Sittingbourne is an industrial town about eight miles east of Gillingham in England, beside the Roman Watling Street off a creek in the Swale, a channel separating the Isle of Sheppey from mainland Kent. Sittingbourne owes its name to a modernised version of an observation on its location. The town's name came from the fact that there is a small stream or "bourne" running underground in part of the town. There is evidence of settlement in the area before 2000 BC, with farming and trading Celtic tribes living inland to avoid attack, yet close enough to access the sea at Milton Creek. In AD 43 the Romans invaded Kent, and to make access quicker between London and Dover, built Watling Street, which passed straight through Sittingbourne. As a point where sea access met road access, the port of Milton Regis became the Roman administrative centre for the area, with some 20 villas so far discovered, but Sittingbourne remained a minor hamlet throughout Roman times. There was no entry for Sittingbourne in Doomsday book in 1086, merely a note attached to Milton with a population of 309. However, after the murder of the Archbishop of Canterbury, Thomas Becket in 1170, pilgrims began to travel to Canterbury Cathedral and Sittingbourne became a useful hostelry for many travellers. Sittingbourne is mentioned as a stopping point in The Canterbury Tales. From 1853, after the agreement to connect Strood to Canterbury via the East Kent Railway of the London, Chatham and Dover Railway, Sittingbourne has had a railway station. Today the three platform station is served by both the Chatham Main Line and the Sheerness Line, and is located 44 miles 1260 yards from London Victoria according to the mileage sign on the footbridge. The area around Sittingbourne was subject to constant air raids by Zeppelins and aeroplanes during the First World War. The Germans used the town as a reference point for bearings on the way to London. About 100 air raid warnings were sounded in Sittingbourne during the First World War and anti-aircraft batteries were strengthened in 1917. The last big raid to pass over the town on Whit Sunday (19 May 1918), carried out by a number of Gothas, eliciting perhaps the most ferocious barrage from the ground defences the town had ever seen.
Although an earlier Sittingbourne United club had been playing since as early as 1881, Sittingbourne F.C. traces its lineage to 1886 when the club was reorganised under the new name. The club moved to a field behind the Bull pub in 1892, where they were to remain for nearly 100 years. Senior status was acquired in 1893, and the following year the club joined the first incarnation of the Kent League, before withdrawing to enter the South Eastern League in 1905. After World War I the club rejoined the Kent League, where they played until 1927 when they joined the Southern League. In 1930 they left this league and it is unclear where they played next. After World War II the Brickies rejoined the Kent League once again, where they were champions in 1957–58 and 1958–59. After the second title win they rejoined the Southern League, but after a promising start their performances declined and in 1966–67, after finishing bottom, they dropped out to join the Kent Premier League which had changed its name from the Thames & Medway Combination. This lasted for one season and the league folded. In 1968 a new Kent league was formed which the club joined. During season 1961-62 Accrington Stanley left the football league. This created a vacancy and 25 clubs applied to join, of which Sittingbourne were one. They did not obtain any votes and Oxford United were elected with 39 votes. Sittingbourne were Kent League champions in 1975–76, 1983–84 and 1990–91, the third title win earning them a place back in the Southern League. Sittingbourne FC played at the Bull Ground in the town centre until 1990 when they sold the site for £4.5 million and built a new state of the art stadium on the outskirts of the town named Central Park Stadium. However, overspending on the new ground caused the club financial difficulties and they were forced to sell the ground to the local council and lease it back.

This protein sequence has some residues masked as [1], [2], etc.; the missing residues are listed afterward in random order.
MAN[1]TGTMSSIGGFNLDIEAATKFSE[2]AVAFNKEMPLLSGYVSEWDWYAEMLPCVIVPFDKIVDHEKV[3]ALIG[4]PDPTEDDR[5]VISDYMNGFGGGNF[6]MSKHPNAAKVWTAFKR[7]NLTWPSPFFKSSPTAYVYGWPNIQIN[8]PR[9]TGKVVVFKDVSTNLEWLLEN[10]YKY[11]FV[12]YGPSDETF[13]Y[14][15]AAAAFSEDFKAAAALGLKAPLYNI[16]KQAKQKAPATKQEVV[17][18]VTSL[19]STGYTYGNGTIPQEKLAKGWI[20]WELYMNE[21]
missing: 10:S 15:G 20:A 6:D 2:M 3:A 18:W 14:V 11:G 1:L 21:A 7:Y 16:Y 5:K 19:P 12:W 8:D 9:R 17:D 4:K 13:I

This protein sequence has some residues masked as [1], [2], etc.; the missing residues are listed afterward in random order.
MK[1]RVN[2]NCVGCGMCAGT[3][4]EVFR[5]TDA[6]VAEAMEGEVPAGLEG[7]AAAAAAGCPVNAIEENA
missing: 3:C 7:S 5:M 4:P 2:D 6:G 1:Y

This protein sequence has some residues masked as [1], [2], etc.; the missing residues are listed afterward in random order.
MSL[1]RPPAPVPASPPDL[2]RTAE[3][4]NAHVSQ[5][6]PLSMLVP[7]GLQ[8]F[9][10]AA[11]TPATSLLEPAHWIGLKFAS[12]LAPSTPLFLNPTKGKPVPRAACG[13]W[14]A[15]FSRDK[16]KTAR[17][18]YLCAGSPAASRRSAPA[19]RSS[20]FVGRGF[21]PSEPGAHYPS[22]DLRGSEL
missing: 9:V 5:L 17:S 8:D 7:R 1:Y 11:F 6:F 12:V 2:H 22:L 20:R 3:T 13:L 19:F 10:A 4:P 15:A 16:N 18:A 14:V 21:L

This Pieman was able to visit Central Park for this midweek friendly match against Tottenham Hotspur which drew a crowd of around 5000 to the new stadium. The young Spurs side winning by the only goal. The journey from London Victoria to Sittingbourne station was followed by a 25 minute walk to the ground.